Other activities[edit]

Dubinsky was a trustee of the Computer History Museum in Mountain View, California.[18] Several business school case studies have been written about her entrepreneurship.[19][20][21] She is involved in philanthropy,[22] and has written an op-ed in support of Obamacare.[23]


  1. ^ a b "The Importance of Giving Back: Donna Dubinsky ’77". Giving to Yale. Retrieved 2015-11-10. 
  2. ^ a b c "Who Made America? - Innovators - Donna Dubinsky". WGBH Boston: They Made America series. 2004-09-08. Retrieved 2015-11-10. This Silicon Valley executive brought a transformative technology -- the hand-held digital assistant -- to market. By making information portable, the device has changed the way we live. 
  3. ^ "Numenta Company Page". Retrieved 2015-04-01. 
  4. ^ a b "Donna Lee Dubinsky, '77 B.A., M.B.A., Fellow". Yale University. Retrieved 2015-11-10. At Yale she served as a member of the University Council. Ms. Dubinsky was named Successor Trustee in 2006. 
  5. ^ Marlow, Vanda (2000-08-13). "Silicon Giants: Palm's pilot makes Handspring fly". The Telegraph. Retrieved 2015-11-10. Before Harvard, Dubinsky had been a banker for two years at the National Philadelphia Bank working in commercial lending and doing all her spreadsheets by hand. 
  6. ^ Guglielmo, Connie (2012-08-01). "Donna Dubinsky - In Photos: Apple Alumni: Where Are They Now?". Forbes. Retrieved 2015-11-10. ...head of international sales for Claris, Apple’s software subsidiary. 
  7. ^ Niccolai, James (2010-04-28). "A Brief History of Palm". IDG. Retrieved 2015-04-01. 
  8. ^ Auletta, Ken (2007-05-14). "Critical Mass - Everyone listens to Walter Mossberg". The New Yorker. Retrieved 2015-11-10. In 1996, after Mossberg called the handheld Palm Pilot a “breakthrough product”—a comment that Donna Dubinsky, the company’s former C.E.O., calls “a huge thing”—its sales surged.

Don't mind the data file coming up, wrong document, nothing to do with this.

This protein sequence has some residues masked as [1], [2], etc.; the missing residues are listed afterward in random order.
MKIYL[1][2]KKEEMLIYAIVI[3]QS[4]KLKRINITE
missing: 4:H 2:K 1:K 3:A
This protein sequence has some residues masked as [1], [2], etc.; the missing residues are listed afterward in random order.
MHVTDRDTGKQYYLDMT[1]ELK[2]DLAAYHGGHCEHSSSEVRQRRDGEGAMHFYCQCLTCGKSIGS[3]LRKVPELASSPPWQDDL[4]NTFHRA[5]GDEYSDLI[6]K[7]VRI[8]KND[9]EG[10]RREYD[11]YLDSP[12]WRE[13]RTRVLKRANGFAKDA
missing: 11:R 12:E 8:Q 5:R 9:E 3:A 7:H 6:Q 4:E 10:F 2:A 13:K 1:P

9. ^ Joyce, Erin (1998-08-28). "After the PalmPilot, What Do You Do for an Encore?". Business Week. Retrieved 2015-11-10. 
  10. ^ Maney, Kevin (2008-03-28). "10 years ago Palm Pilot got started on a bluff by inventor". USA Today. Retrieved 2015-11-10. And I remember saying, 'Yeah.' Even though I hadn't really thought about it," Hawkins says. 
  11. ^ "Donna Dubinsky, President and CEO of Handspring". Fox News. 2001-10-15. Retrieved 2015-11-10. ...the product is called Treo, because it's three things in one. It's a phone, it's an organizer, ... and it does wireless data 
  12. ^ "America's Richest". CBS News. 2001-09-28. Retrieved 2015-11-10. Others who fell off include Donna Dubinsky and Jeffrey Hawkins, 
  13. ^ Tam, Pui-Wing (2003-06-05). "Palm Agrees to Acquire Handspring As Hand-Helds Morph Into Phones". The Wall Street Journal. Retrieved 2015-11-10. ...Palm Inc. agreed to buy struggling Handspring Inc. for $192 million in stock. 
  14. ^ Markoff, John (2005-03-24). "A New Company to Focus on Artificial Intelligence". New York Times. Retrieved 2014-04-09. 
  15. ^ Jin, Lionel (2015-04-16). "YEI launches new prize with tech firm Numenta". Yale Daily News. Retrieved 2015-11-10. 
  16. ^ "". Retrieved 2014-04-09. 
  17. ^ Abs-Cbn Interactive, JAZA receives Harvard alumni award
  18. ^ Markoff, John (2008-05-01). "Charles Babbage's Proto-Brain Comes to America". The New York Times: Bits Blog. Retrieved 2015-11-10. Donna Dubinsky, co-founder of Palm and Handspring and one of the backers of the Computer History Museum... 
  19. ^ Jick, Todd D.; Gentile, Mary (1986-02-21). "Donna Dubinsky and Apple Computer, Inc.". Harvard Business School, 9-486-083, 486083-PDF-ENG. OCLC 225915404. Retrieved 2015-11-10. 
  20. ^ Glynn Jr., John; Spitzer, Joshua; Ziebelman, Peter (2005). "Case No.E189: Handspring and Palm, Inc. A Corporate Drama In Five Acts". Stanford Graduate School of Business. Retrieved 2015-11-10. 
  21. ^ Abrahamson, Eric (2008). "Donna Dubinsky: Act II". Columbia Business School, Case ID 080413. Retrieved 2015-11-10. Donna Dubinsky: Act II 
  22. ^ Thorne, Maxim (2012-02-23). "Donna Dubinsky - Philanthropy in Action". Yale: Philanthropy in Action. Retrieved 2015-11-10. 
  23. ^ Dubinsky, Donna (2012-04-06). "The case for Obamacare". Washington Post. Retrieved 2015-11-10.